Summary and book reviews of The Road Builder by Nicholas Hershenow

The Road Builder

By Nicholas Hershenow

The Road Builder
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  • Hardcover: May 2001,
    528 pages.
    Paperback: Jul 2002,
    528 pages.

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About this Book

Book Summary

The Road Builder is a spellbinding story of romance and exploration. Will and Kate Haslin reach Ngemba with only the most vague idea about what life in Africa requires, and with no clear understanding about their own relationship. But they arrive with a concrete, if secret, goal: to uncover the shadowy past of Kate's willful--and dying--Uncle Pers.

Lost in a vast savanna, with only a hint of common language, the young Americans must reshape themselves inside a culture without expectation. And when they learn that Uncle Pers may be The Road Builder, a mysterious figure with a colonial connection, the dangers they face turn personal.

In Ngemba, history merges with myth, fable, and even gossip so that sometimes one must hallucinate the truth. It's an isolated world of realists and visionaries, who understand that "sometimes the only way out of a place is to go further in." But most important, Ngemba is the tense, hazy village where Will and Kate learn to dream what they know.

With the seductive prose of a gifted storyteller, Nick Hershenow weaves sophisticated questions about the nature of truth and reality into the epic but very personal story of a man and a woman who must define themselves against endless mysteries.

A luminous and wise debut that heralds the arrival of a major talent.

From the Author:

When I started this book I was largely motivated by some powerful and intricate, yet still vague, sense of Africa: something to do with the mood of sitting on a porch above a river listening to the timeless sounds of the equatorial night - sounds of the physical forces and creatures and humans and spirits that inhabit the night. A mood of intense beauty, sensuality, and spirituality, but in the context of a sorrowful history and destructive politics and truly outrageous injustice and inequity. This sense carried through the long writing of the book, and I hope the reader will find that it ultimately crystallized into a distinctive vision of Africa, an evocative adventure and love story, and a compelling exploration of memory, history, and the creation of myth.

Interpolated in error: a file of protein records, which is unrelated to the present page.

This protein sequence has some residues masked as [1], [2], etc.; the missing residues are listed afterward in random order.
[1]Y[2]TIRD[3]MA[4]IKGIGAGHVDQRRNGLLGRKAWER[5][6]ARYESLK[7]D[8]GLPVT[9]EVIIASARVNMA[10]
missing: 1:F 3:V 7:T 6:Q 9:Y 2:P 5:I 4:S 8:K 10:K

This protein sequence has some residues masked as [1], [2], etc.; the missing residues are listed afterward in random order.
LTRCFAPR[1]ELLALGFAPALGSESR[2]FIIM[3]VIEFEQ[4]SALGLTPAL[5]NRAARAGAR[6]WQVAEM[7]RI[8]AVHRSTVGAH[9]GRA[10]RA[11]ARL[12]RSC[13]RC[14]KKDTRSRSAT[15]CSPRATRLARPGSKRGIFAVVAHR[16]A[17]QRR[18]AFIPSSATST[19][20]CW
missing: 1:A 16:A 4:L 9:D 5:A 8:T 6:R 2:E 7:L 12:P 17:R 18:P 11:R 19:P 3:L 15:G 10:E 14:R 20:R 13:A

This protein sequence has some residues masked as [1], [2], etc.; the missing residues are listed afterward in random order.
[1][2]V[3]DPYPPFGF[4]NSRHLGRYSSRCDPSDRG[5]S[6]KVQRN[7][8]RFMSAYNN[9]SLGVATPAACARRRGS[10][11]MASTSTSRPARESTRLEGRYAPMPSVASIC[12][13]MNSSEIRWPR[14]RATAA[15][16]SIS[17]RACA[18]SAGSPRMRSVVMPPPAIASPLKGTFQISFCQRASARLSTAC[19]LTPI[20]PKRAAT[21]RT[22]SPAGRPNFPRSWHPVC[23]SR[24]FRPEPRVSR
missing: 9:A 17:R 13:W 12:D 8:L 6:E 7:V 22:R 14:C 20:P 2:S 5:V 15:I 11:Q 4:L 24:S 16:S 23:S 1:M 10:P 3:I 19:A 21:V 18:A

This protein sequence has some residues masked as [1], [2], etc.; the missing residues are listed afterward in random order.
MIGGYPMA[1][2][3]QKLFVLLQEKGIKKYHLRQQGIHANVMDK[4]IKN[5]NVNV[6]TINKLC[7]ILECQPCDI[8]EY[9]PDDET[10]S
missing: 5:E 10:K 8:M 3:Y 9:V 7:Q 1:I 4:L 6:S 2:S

Chapter 1
Deathbed, Tea, Wife

This morning Uncle Pers rose out of his deathbed to join us for tea.

We hear him shuffling out of the dark cluttered recesses of his house. We hear the slow thumping of his walker in the hallway, and when the thumping pauses we hear his rattling breaths. Then he emerges into the sitting room, blinking and squinting like some pale wrinkled creature of the underground, stopping to shade his eyes against the light reflected off the pastel buildings and the bay and the arid blue sky.

"His will to live is phenomenal!" Aunt Mavis says emotionally, though exactly what emotion she is expressing is hard to say.

I should clarify "deathbed." He has been lying there for weeks, but it became clear some time ago that he was not about to die in it. And now he is up and coming to tea. But no one is fooled into thinking that the deathwatch is over. Uncle Pers is old and very sick, and any recovery he makes will be short-lived; within days, weeks at best, he'...

Please be aware that this discussion guide may contain spoilers!
The following are intended to enrich your conversation and help your reading group find new and interesting angles and topics for approaching this novel.

  1. Much of this novel revolves around communication. Characters speak in different languages, making communication difficult. Even those who speak the same language somehow have trouble connecting. What point(s) do you think Hershenow is making about our modern world?

  2. Kate is an enigma. In what way does that drive the novel or create dramatic tension in the story?

  3. In Ngemba, history merges with myth and story, so much so that it’s hard to discern hard, cold facts. Do you think the merging of narratives and beliefs encourages a broader understanding of the past or do you think...
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Media Reviews
Book Sense - Robert Olen Butler

How rare to find a novel that seamlessly and artfully blends a beautifully nuanced, character-driven story with a story of epic scope, one that resonates into the largest issues of our world. The Road Builder succeeds brilliantly at this, leading us through both the mystery that is Africa and the mystery that is the human heart. Nicholas Hershenow is a major literary talent, and his debut--and, not incidentally, the debut of BlueHen Books to nurture such talent--are reasons for booklovers to rejoice.

Library Journal - Faye A Chadwell

... this is ultimately an unsatisfying read. Much of it just plods along, generating little excitement for the reader which, given the novel's epic scope, is all the more disappointing.

Publishers Weekly

Hershenow, himself a former Peace Corps volunteer in Africa, delivers a fictional meal as rich, spicy and mysterious as the "bima," or stew of "things," dished out by Will's Ngemban hosts.

Booklist - Elizabeth Bush

This subtle novel, distinguished by strong characterization, examines the complexities of human and cross-cultural relationships.

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